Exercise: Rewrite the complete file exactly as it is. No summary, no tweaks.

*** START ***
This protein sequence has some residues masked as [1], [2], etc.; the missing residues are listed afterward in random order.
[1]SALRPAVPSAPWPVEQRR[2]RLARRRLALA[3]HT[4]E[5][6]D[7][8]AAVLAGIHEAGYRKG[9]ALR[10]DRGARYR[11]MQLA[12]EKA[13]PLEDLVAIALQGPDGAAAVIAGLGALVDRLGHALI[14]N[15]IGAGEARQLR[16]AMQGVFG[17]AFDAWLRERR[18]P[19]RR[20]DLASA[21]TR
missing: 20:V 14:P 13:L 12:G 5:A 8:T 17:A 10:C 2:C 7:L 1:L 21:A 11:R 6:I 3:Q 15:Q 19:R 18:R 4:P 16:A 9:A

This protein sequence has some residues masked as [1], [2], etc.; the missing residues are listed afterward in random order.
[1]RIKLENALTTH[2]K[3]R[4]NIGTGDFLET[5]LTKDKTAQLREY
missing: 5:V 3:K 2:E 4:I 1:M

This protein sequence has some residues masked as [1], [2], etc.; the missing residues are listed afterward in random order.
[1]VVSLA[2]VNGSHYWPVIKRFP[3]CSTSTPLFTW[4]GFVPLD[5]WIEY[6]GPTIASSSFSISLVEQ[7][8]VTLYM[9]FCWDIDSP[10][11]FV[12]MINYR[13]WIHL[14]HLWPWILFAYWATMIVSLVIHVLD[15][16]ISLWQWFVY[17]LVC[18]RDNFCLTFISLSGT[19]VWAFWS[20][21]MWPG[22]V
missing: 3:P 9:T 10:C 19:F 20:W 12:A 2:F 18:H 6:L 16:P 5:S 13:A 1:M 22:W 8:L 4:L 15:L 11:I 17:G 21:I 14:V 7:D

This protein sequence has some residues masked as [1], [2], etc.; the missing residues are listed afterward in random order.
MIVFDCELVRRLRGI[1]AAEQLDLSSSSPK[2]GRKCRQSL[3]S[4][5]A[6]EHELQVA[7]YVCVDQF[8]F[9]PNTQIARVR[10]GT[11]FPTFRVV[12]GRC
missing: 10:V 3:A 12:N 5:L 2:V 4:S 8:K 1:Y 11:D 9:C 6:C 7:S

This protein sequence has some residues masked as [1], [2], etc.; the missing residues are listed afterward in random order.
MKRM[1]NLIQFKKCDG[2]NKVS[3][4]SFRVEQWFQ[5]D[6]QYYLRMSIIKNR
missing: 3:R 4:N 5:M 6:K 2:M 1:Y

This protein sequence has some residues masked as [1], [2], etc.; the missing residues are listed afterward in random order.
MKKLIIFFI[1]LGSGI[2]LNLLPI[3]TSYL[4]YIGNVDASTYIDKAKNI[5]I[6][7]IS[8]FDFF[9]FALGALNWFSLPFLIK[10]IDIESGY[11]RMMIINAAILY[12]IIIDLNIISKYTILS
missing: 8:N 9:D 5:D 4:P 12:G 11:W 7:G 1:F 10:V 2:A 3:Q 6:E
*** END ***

This protein sequence has some residues masked as [1], [2], etc.; the missing residues are listed afterward in random order.
[1]SALRPAVPSAPWPVEQRR[2]RLARRRLALA[3]HT[4]E[5][6]D[7][8]AAVLAGIHEAGYRKG[9]ALR[10]DRGARYR[11]MQLA[12]EKA[13]PLEDLVAIALQGPDGAAAVIAGLGALVDRLGHALI[14]N[15]IGAGEARQLR[16]AMQGVFG[17]AFDAWLRERR[18]P[19]RR[20]DLASA[21]TR
missing: 20:V 14:P 13:L 12:G 5:A 8:T 17:A 10:C 2:C 7:L 1:L 21:A 11:R 6:I 3:Q 15:Q 19:R 18:R 4:P 16:A 9:A

This protein sequence has some residues masked as [1], [2], etc.; the missing residues are listed afterward in random order.
[1]RIKLENALTTH[2]K[3]R[4]NIGTGDFLET[5]LTKDKTAQLREY
missing: 5:V 3:K 2:E 4:I 1:M

This protein sequence has some residues masked as [1], [2], etc.; the missing residues are listed afterward in random order.
[1]VVSLA[2]VNGSHYWPVIKRFP[3]CSTSTPLFTW[4]GFVPLD[5]WIEY[6]GPTIASSSFSISLVEQ[7][8]VTLYM[9]FCWDIDSP[10][11]FV[12]MINYR[13]WIHL[14]HLWPWILFAYWATMIVSLVIHVLD[15][16]ISLWQWFVY[17]LVC[18]RDNFCLTFISLSGT[19]VWAFWS[20][21]MWPG[22]V
missing: 3:P 9:T 10:C 19:F 20:W 12:A 2:F 18:H 6:L 16:P 5:S 13:A 1:M 22:W 8:L 4:L 15:L 11:I 17:G 21:I 14:V 7:D

This protein sequence has some residues masked as [1], [2], etc.; the missing residues are listed afterward in random order.
MIVFDCELVRRLRGI[1]AAEQLDLSSSSPK[2]GRKCRQSL[3]S[4][5]A[6]EHELQVA[7]YVCVDQF[8]F[9]PNTQIARVR[10]GT[11]FPTFRVV[12]GRC
missing: 10:V 3:A 12:N 5:L 2:V 4:S 8:K 1:Y 11:D 9:C 6:C 7:S

This protein sequence has some residues masked as [1], [2], etc.; the missing residues are listed afterward in random order.
MKRM[1]NLIQFKKCDG[2]NKVS[3][4]SFRVEQWFQ[5]D[6]QYYLRMSIIKNR
missing: 3:R 4:N 5:M 6:K 2:M 1:Y

This protein sequence has some residues masked as [1], [2], etc.; the missing residues are listed afterward in random order.
MKKLIIFFI[1]LGSGI[2]LNLLPI[3]TSYL[4]YIGNVDASTYIDKAKNI[5]I[6][7]IS[8]FDFF[9]FALGALNWFSLPFLIK[10]IDIESGY[11]RMMIINAAILY[12]IIIDLNIISKYTILS
missing: 8:N 9:D 5:D 4:P 12:G 11:W 7:G 1:F 10:V 2:A 3:Q 6:E